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Data Shows Leaders and Employees Disagree On the Value of Diversity and Inclusion. How To Close the Divide

In a survey of more than 6,000 professionals, Momentive (formerly Survey Monkey) found that, at every job level, nearly 72 percent of entry-level workers feel like diversity, equity, and inclusion initiatives are “an important factor in a company’s ability to drive success.” In contrast, less than half or 48 percent of owners and C-level executives felt that way.

Digging into the data a bit more reveals that 51 percent of white executives and 44 percent of white senior management consider diversity, equity, and inclusion to be a “distraction from the company’s real work.”

Momentive’s chief diversity and social impact officer, Antoine Andrews, told me he was surprised by the data, particularly the disconnect between leadership and entry-level team members. He also provided some insight into what could be fueling the results: “Lived experiences has a ton to do with how people are seeing this work and what’s important to it.”

While this data may feel like a blow if you’re working hard to build an inclusive brand where both your teams and your customers feel like they belong, don’t fret. Here’s how to use it as fuel to make forward progress with your company.

1.Listen with empathy

Although you may not agree with the opinions of others, that doesn’t mean you can dismiss them. Arguing to get others to see your side of things often doesn’t work so well either. If you need evidence, just look in the comments section of a heated Facebook debate.

Empathy is the key to engaging with someone who has a different point of view than you. If you find that people you work with feel diversity, equity, inclusion, and belonging efforts are a distraction, take the time to find out why.

Ask genuine questions to understand their feelings and line of thinking. Engage in dialogue, not for the purpose of proving your point, but to give others who’ve expressed unpopular opinions the opportunity to let their voice be heard.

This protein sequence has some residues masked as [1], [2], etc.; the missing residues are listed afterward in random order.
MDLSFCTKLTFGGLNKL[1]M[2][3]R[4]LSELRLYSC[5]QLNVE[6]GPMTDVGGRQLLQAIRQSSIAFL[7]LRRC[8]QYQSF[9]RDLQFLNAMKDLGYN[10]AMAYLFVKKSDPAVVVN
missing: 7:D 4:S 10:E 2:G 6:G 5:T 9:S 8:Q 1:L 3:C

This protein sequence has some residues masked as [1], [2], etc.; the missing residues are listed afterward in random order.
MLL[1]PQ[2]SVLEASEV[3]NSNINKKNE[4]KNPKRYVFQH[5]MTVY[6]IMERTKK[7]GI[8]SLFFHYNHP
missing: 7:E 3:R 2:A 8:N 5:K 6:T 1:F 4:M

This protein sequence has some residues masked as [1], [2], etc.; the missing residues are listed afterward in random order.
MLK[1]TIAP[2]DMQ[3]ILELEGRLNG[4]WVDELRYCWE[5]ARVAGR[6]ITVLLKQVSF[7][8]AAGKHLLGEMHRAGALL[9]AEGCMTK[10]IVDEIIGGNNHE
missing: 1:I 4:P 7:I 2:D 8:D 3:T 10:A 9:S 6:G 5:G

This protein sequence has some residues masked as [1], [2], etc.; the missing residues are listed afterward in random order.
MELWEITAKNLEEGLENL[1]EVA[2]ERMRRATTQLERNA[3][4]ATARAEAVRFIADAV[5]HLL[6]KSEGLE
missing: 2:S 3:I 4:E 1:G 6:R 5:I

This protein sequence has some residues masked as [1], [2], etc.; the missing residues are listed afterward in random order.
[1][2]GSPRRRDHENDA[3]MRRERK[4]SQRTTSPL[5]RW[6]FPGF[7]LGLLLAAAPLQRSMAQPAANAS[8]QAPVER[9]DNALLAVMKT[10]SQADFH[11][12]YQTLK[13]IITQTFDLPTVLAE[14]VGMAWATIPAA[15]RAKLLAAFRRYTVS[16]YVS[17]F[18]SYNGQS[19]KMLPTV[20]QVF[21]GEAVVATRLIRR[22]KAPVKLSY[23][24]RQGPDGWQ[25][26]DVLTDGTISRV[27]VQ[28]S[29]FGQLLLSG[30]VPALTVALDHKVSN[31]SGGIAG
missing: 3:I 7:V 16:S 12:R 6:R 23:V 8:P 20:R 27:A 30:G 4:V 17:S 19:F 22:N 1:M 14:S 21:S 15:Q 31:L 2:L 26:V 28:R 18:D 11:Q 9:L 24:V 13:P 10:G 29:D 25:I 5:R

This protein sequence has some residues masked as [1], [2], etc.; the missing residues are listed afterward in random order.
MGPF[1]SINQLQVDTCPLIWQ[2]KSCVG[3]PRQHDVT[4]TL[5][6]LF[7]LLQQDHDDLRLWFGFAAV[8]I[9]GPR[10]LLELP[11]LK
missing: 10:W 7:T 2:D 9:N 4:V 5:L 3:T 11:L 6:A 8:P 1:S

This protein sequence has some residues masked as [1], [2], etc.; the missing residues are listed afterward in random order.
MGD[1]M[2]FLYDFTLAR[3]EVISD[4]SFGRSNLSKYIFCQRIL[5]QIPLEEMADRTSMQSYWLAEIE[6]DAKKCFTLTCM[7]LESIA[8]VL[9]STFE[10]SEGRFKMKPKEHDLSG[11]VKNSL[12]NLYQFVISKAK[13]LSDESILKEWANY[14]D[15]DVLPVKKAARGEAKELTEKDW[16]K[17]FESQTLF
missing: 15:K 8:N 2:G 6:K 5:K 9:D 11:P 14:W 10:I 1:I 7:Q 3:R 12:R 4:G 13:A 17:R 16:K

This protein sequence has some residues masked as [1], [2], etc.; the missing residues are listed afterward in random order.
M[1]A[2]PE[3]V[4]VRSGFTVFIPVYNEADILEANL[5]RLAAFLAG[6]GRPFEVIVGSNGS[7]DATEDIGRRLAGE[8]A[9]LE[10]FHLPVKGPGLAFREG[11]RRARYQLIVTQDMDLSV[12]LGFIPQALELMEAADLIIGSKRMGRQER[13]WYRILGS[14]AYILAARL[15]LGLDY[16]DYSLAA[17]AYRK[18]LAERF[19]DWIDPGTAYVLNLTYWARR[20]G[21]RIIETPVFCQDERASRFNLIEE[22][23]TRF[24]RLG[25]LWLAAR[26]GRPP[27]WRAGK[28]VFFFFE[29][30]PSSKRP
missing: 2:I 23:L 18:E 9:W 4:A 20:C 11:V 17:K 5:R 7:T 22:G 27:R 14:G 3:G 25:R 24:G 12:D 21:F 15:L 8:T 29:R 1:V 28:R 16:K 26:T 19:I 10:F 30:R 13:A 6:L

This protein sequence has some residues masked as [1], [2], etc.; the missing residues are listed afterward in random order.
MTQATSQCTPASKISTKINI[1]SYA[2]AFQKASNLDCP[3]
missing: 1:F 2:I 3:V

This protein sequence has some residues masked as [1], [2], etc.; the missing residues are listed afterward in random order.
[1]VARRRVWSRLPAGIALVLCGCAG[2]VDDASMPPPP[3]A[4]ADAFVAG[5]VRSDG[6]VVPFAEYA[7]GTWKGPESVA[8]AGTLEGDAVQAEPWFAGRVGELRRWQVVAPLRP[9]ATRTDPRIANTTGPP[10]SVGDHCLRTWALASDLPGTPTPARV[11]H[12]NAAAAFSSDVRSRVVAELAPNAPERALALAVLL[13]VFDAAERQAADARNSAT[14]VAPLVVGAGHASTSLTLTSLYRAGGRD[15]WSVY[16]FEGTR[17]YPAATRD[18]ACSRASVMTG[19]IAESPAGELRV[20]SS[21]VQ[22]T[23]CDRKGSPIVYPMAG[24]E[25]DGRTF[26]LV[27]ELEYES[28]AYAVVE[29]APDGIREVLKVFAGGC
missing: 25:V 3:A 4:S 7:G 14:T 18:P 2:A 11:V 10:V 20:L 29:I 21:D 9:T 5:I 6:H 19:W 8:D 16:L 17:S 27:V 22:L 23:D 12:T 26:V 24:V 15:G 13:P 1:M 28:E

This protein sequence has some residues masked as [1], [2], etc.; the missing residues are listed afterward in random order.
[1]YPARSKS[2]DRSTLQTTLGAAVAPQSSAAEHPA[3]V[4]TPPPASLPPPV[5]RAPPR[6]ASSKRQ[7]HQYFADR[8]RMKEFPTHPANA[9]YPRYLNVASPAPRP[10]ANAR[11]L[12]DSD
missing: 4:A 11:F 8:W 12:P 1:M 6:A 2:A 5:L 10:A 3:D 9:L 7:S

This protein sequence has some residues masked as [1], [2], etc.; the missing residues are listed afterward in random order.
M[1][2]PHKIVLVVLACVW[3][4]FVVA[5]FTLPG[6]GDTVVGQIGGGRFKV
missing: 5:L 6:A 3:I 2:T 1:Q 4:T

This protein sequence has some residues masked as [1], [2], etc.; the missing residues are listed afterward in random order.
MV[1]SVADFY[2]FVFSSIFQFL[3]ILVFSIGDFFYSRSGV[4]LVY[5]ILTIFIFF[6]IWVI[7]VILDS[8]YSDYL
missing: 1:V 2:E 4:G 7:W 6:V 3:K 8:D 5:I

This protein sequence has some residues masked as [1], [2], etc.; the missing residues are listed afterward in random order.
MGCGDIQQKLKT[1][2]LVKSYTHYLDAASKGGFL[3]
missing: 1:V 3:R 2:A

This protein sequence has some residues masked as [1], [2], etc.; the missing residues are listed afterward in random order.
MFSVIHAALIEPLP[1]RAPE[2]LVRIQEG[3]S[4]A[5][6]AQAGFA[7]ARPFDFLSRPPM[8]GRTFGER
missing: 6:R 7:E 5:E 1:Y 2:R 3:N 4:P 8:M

Business is about belonging. That means creating environments where people have the psychological safety to disagree, knowing that others will listen and engage with empathy and respect, rather than disdain.

2. Use your power

If your leadership isn’t on board with diversity, equity, inclusion, and belonging, that doesn’t mean efforts have to die. You have the power to make positive change no matter your organizational level.

While it works well when there is top-down support for important work, leaders don’t always get it right and aren’t always the source of the best ideas or line of thinking.

Lean into the power you have by ensuring that you make everyone on your team and everyone you interact with in your company feel seen, included, and like they belong. 

You’ve no doubt seen those videos where one person pays for the coffee or toll for the person in line behind them. That one good action was the spark that caused a chain reaction of many others paying for the person behind them and other good deeds.

Your actions to model inclusion and belonging can be the spark that causes a massive palpable ripple effect within your organization that cannot be ignored.

Don’t relinquish or underestimate your ability or power to make a difference. Bottom-up and grassroots efforts are effective.

3. Find different ways to connect diversity to business results

A few years ago, I made a black bean chocolate cake for the holidays. The cake was delicious to me, however almost no one else ate it. I made the error of letting them all know it was made of black beans, and they had a hard time imaging it as a tasty dessert.

My lesson learned was to work on how I presented my healthy desserts. I now know I should just say, “here’s this chocolate cake, it’s so good!” and leave out any details that would deter them from trying it, so they can make an informed and unbiased decision.

If your leadership feels diversity is a distraction now, that doesn’t mean that’s the way it will always be. That may mean you need to find a new way to demonstrate its value to the business that will enable leaders to make a decision about it free from any pre-existing biases.

Try running diversity and inclusion related experiments on a small scale and showcasing positive results. Also, consider presenting initiatives and efforts with different messaging altogether. Get creative with your efforts, knowing that packaging and messaging often play a big role in how certain topics are received.

Building an inclusive brand can be tough work, and you likely will experience some resistance along the way. Don’t get discouraged. Stay vigilant, and adjust your approach as needed. In time, you will start to see positive change for the better.

The opinions expressed here by Inc.com columnists are their own, not those of Inc.com.

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